Today is World Mental Health Day and I want you to know that you’re not alone – we all have an inner critic that gets us down.
I know what it is like to wonder if the world would be better off without you. I struggled through a pretty nasty case of depression and anxiety in my late teens. I also come from a family where there is a strong history of mental illness, so I have watched and supported people who I deeply love fight through very challenging times (mental illness really does feel like a fight!). It is for these reasons I strongly advocate talking openly about mental illness. I feel very proud that I live in a world where the stigma and shame associated with mental illness is reducing and that I am able to play a role in opening this conversation in our workplaces.
Sadly, we still we still have a long way to go. While stigma may be reducing, mental illness is on the rise. We know that in Australia at any point in time at least one in five Australians are diagnosed with depression or anxiety, and that in all of these cases, people are likely experiencing acute and/or chronic stressors in their lives. While we all may not have suffered from mental illness, statistics would say that it is almost guaranteed that you will have lived or worked with someone who has. In fact, it is likely that multiple people close to you are likely struggling in this way right now. Yet, sadly too many still suffer in silence unable to access the support they need.
I was lucky enough to stumble into a psychology class in my first year of University (I thought I wanted to be a doctor) and had an awakening. We actually know so much about how to live a life of fulfilment and how to manage that inner critic; the voice in our heads that is inextricably linked to mental illness. It is through my work as a psychologist, coach and facilitator that I have learnt that we all have an inner critic that judges ourselves, others and the world (I was thrilled to learn I was not alone!). This voice creates self-doubts, drama, fears, pain and suffering. We also all face life wobbles from time-to-time – experiences that cater bolt us into moments of crisis where we feel lost, overwhelmed or want to give up.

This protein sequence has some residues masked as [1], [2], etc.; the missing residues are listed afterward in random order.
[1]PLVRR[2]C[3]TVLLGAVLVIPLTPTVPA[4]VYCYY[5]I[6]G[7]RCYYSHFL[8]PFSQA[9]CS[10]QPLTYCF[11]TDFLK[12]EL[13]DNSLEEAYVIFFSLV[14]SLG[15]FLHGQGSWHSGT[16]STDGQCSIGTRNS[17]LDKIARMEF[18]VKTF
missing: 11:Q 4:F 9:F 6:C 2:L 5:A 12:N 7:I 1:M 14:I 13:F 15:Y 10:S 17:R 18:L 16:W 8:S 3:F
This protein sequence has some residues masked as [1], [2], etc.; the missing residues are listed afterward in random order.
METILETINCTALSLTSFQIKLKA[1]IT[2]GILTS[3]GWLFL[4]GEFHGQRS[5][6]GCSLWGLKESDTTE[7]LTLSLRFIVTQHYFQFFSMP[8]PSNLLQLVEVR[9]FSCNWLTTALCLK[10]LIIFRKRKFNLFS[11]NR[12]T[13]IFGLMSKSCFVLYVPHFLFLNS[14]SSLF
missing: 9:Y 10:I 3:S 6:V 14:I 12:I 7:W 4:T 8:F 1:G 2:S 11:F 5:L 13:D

At this point in time we know a lot about the skills and tools to support all of us manage that inner critic and ensure our bodies, brains and minds (which are shown to be very deeply linked) are functioning at their best – significantly reducing the likelihood of mental illness being able to creep in. Yet so much of this work is not accessible to the masses.
So, today on World Mental Health Day I encourage you to open up this important conversation – with friends, family and colleagues. Today is a day for us to unite in our efforts to improve the mental health of people around the world. We can not address this issue if we hide away our challenges, experience and learnings. Connection and belonging are built in movements of openness and vulnerability. Connection and belonging are beautiful antidotes to pain, shame and suffering and an integral ingredient to making seismic shifts in the global mental health crisis we currently face.
The theme selected for this year’s Day is suicide prevention, and in an effort to raise awareness for the scale of suicide around the world and the role that each of us can play to help prevent it, the World Health Organisation encourages everyone to take “40 seconds of action” today to improve awareness, reduce the stigma and let people who are struggling know that they are not alone.
As a manager or leader this World Mental Health Day (and everyday), you can:
- Speak openly about mental health in the workplace and encourage others to do the same.
- Promote a positive working environment by minimising workplace risks to mental health, such as job stress. We know that we need to give our brain and body rest in order to be at our best; advocate for greater flexibility in your workplace. There are so many benefits for the individual and the organisation in offering workplace flexibility, I wrote about this topic recently.
- Approach and have a conversation with an employee you are concerned about. This circles back to one of our four universal needs as humans, meaningful connection, which you can read more about in a recent article I wrote.